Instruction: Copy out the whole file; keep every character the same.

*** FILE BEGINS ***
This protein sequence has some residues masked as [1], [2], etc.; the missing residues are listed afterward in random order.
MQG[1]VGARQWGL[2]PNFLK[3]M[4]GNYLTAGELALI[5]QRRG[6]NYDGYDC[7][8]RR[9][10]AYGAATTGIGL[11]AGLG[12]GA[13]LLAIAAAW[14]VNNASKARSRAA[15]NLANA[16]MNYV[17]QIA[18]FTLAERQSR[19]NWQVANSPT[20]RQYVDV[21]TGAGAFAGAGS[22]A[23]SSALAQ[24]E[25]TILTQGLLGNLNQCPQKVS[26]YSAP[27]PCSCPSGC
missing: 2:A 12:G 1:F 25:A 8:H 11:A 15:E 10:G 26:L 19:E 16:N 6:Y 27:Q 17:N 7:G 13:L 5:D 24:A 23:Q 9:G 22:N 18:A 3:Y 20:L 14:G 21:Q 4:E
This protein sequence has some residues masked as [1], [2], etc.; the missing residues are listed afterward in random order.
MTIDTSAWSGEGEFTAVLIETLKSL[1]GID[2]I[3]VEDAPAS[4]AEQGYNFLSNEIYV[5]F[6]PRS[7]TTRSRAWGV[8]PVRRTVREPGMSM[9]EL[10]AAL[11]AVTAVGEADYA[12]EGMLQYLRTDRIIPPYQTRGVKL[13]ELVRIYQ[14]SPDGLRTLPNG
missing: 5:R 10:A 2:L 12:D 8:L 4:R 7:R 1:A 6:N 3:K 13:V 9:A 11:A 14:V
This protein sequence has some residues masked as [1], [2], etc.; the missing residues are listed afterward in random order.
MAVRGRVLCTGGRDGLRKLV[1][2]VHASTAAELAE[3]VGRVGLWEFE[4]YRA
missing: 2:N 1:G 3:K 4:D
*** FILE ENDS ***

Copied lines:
This protein sequence has some residues masked as [1], [2], etc.; the missing residues are listed afterward in random order.
MQG[1]VGARQWGL[2]PNFLK[3]M[4]GNYLTAGELALI[5]QRRG[6]NYDGYDC[7][8]RR[9][10]AYGAATTGIGL[11]AGLG[12]GA[13]LLAIAAAW[14]VNNASKARSRAA[15]NLANA[16]MNYV[17]QIA[18]FTLAERQSR[19]NWQVANSPT[20]RQYVDV[21]TGAGAFAGAGS[22]A[23]SSALAQ[24]E[25]TILTQGLLGNLNQCPQKVS[26]YSAP[27]PCSCPSGC
missing: 2:A 12:G 1:F 25:A 8:H 11:A 15:E 10:G 26:L 19:E 16:N 6:Y 27:Q 17:N 7:G 13:L 5:D 24:A 23:Q 9:G 22:N 18:A 3:Y 20:L 14:G 21:Q 4:E
This protein sequence has some residues masked as [1], [2], etc.; the missing residues are listed afterward in random order.
MTIDTSAWSGEGEFTAVLIETLKSL[1]GID[2]I[3]VEDAPAS[4]AEQGYNFLSNEIYV[5]F[6]PRS[7]TTRSRAWGV[8]PVRRTVREPGMSM[9]EL[10]AAL[11]AVTAVGEADYA[12]EGMLQYLRTDRIIPPYQTRGVKL[13]ELVRIYQ[14]SPDGLRTLPNG
missing: 5:R 10:A 2:L 12:D 8:L 4:R 7:R 1:A 6:N 3:K 13:V 9:A 11:A 14:V
This protein sequence has some residues masked as [1], [2], etc.; the missing residues are listed afterward in random order.
MAVRGRVLCTGGRDGLRKLV[1][2]VHASTAAELAE[3]VGRVGLWEFE[4]YRA
missing: 2:N 1:G 3:K 4:D